Late Thursday evening, the plaintiffs in the ACLU's big civil rights lawsuit Melendres v. Arpaio fired back at Sheriff Joe Arpaio's surprise announcement that the MCSO would begin one of its notorious Hispanic-hunting sweeps on Friday.
Responding to a filing by Arpaio's lawyer Tim Casey earlier in the day, plaintiffs' attorney Stanley Young of the international law firm Covington & Burling writes in a statement to the court that, "the MCSO apparently intends to carry out a Significant Operation outside of the protocol set forth in the Court's Order."
Young observes that Arpaio is doing the sweep in spite of a recent, 59-page command by federal Judge G. Murray Snow, which instructs the MCSO to submit a plan for any such operation to a court-appointed independent monitor.
There must also be a "standard template for operations plans and instructions for MCSO personnel before conducting any Significant Operation." [emphasis in original]
"[T]he Court has not yet appointed a Monitor," writes Young. "The MCSO has not submitted any template for operations plans or instructions to a Monitor. But neither has it submitted any such template to the Court or Plaintiffs' counsel. The MCSO therefore appears to be circumventing the Court's established process for oversight of the agency's conduct of such operations."
The only exception would be in the case of "exigent circumstances," a term defined as, "emergencies in which there is likely to be imminent death or bodily harm or the imminent destruction of evidence."
Young notes that,
Plaintiffs are limited in their ability to evaluate the justification for this Significant Operation since Defendants filed the operations documents under seal. However, in news reports, the Sheriff has announced that he is conducting the patrol in response to the shooting of an MCSO detention officer in August. While the shooting of a law enforcement officer is very serious, this does not explain why the MCSO must conduct an operation tomorrow. [emphasis in the original]
Of course, the reason Arpaio wants to do a sweep Friday, after springing it on the judge and the public, is to get some racial profiling in before a monitor is hired by Judge Snow, likely sometime in December.
Which means Young's skepticism is well-placed.
Defendants had several options if they wanted to conduct a Significant Operation. Although a Monitor has not been appointed, they could have developed a template for operations plans and instructions anytime in the last several weeks (or months) and submitted that template to Plaintiffs' counsel for comment and to the Court for approval. Defendants could have apprised the Court of its desire to conduct Significant Operations in the interim period before a Monitor is appointed and sought the Court's guidance on how to proceed. Defendants did not do those things.
Instead, Defendants have unilaterally modified the procedure for submitting patrol-specific documents for review by filing them with the Court (in the absence of a Monitor), under seal, less than 24 hours before the planned operation is scheduled to begin. By doing so, Defendants have limited the Court's ability to review what they intend to do and have altogether deprived Plaintiffs of any meaningful opportunity to provide input.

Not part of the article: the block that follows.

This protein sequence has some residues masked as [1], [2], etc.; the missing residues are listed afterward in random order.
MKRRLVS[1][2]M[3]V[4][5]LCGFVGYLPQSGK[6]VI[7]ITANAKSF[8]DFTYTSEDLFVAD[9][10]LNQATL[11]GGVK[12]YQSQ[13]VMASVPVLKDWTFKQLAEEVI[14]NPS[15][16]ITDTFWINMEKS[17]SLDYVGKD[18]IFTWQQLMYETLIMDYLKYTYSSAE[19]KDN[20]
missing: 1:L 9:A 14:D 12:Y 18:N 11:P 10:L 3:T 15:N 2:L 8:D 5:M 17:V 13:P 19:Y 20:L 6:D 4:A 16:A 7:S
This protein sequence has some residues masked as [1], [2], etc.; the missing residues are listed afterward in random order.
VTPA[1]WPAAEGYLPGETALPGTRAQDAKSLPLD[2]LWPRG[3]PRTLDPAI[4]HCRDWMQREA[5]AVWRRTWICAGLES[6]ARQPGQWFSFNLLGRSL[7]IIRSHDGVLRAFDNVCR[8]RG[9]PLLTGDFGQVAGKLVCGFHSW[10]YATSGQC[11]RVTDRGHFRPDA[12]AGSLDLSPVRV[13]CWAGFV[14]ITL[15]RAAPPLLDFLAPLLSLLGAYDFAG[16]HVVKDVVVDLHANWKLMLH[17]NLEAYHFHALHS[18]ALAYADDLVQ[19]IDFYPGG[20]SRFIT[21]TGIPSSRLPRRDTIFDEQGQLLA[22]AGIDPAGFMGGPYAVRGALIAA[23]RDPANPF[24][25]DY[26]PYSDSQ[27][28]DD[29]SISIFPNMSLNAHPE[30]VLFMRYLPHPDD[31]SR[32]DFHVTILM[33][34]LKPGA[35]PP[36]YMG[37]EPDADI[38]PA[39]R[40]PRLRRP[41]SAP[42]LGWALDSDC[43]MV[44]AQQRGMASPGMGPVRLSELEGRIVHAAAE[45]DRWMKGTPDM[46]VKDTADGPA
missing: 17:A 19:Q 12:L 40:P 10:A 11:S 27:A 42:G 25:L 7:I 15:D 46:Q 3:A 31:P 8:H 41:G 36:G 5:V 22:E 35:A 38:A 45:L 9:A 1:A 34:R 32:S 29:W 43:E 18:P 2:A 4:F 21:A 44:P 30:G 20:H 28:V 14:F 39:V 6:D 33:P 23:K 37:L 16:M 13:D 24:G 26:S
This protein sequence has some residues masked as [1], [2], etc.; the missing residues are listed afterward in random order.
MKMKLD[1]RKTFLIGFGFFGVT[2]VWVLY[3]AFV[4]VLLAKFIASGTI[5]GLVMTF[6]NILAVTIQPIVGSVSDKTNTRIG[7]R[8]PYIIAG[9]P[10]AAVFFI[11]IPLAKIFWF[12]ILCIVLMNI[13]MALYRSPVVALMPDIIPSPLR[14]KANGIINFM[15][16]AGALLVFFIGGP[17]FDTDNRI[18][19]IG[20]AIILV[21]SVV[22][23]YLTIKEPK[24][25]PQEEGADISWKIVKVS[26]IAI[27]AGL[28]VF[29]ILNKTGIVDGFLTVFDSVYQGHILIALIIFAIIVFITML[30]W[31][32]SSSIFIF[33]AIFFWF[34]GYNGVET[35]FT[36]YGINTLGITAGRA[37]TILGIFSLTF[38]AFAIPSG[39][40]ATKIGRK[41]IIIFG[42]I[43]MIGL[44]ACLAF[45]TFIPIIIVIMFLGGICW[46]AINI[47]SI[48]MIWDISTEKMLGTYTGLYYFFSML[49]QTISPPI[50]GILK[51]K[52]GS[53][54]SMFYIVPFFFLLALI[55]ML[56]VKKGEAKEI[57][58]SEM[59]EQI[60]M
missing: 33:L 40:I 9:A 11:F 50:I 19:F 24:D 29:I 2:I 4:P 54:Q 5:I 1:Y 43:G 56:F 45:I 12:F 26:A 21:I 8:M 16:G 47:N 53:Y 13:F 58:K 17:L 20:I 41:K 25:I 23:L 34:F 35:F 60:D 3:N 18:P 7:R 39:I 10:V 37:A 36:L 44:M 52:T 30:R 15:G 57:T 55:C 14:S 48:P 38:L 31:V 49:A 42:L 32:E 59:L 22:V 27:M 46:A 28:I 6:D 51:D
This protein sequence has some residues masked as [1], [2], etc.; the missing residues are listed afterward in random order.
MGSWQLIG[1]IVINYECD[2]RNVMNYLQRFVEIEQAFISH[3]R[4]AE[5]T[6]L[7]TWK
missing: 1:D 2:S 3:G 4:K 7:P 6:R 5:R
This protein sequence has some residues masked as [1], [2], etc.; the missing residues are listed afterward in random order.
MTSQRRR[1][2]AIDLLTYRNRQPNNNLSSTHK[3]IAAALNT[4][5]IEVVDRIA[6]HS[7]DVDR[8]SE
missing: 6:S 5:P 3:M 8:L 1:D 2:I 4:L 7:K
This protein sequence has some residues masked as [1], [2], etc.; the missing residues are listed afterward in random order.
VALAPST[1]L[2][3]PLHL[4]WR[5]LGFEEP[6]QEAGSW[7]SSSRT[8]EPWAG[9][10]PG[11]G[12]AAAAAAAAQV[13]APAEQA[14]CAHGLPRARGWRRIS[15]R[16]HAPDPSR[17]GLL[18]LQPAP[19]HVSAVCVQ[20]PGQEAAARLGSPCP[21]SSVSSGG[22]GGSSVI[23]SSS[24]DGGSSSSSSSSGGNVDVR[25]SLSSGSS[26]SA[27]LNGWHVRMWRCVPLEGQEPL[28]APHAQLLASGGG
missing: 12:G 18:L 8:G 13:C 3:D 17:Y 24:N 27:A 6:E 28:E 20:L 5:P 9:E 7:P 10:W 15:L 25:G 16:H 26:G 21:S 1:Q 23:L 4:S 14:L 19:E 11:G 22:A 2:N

The Court ordered strong remedial measures and strict oversight in this case due to the MCSO's past unwillingness to comply with the law and with the Court's earlier orders. The agency's saturation patrols were conducted in a racially discriminatory manner and its operations plans and instructions to MCSO personnel were deeply problematic. Plaintiffs urge the Court to carefully consider whether the planned operation complies with the Court's Order.
Clearly, Young has Arpaio's number.
Arpaio's childish little game is a double-dog-dare to Judge Snow, just to see what the MCSO can get away with.
If Snow were to halt the operation, Arpaio no doubt will play to the public, perhaps even accuse Snow of endangering MCSO deputies.
But if Snow does nothing, Arpaio will know that until a monitor is in place, and even afterward, the MCSO can come up with any lame, pseudo-law enforcement reason to justify a sweep, harass brown people, and continue terrorizing Latino neighborhoods.
Arpaio will test Snow, over and over again, unless the judge draws the line on the sheriff's behavior.
This is not a war of wills or personalities. Snow is invested with the power to protect the constitutional rights of those very people Arpaio is determined to discriminate against.
A litany of transgressions by Arpaio and the MCSO has brought us to this pass: racial profiling, destruction of evidence, violations of human and civil rights, the defiance of previous orders of the court, abuse of power, and pure, unabashed deceit.
Career criminals rarely stop breaking the law unless they are forced to abandon their illicit activities. Do we really think Arpaio will be any different?
Note: This blog item has been altered slightly since publication.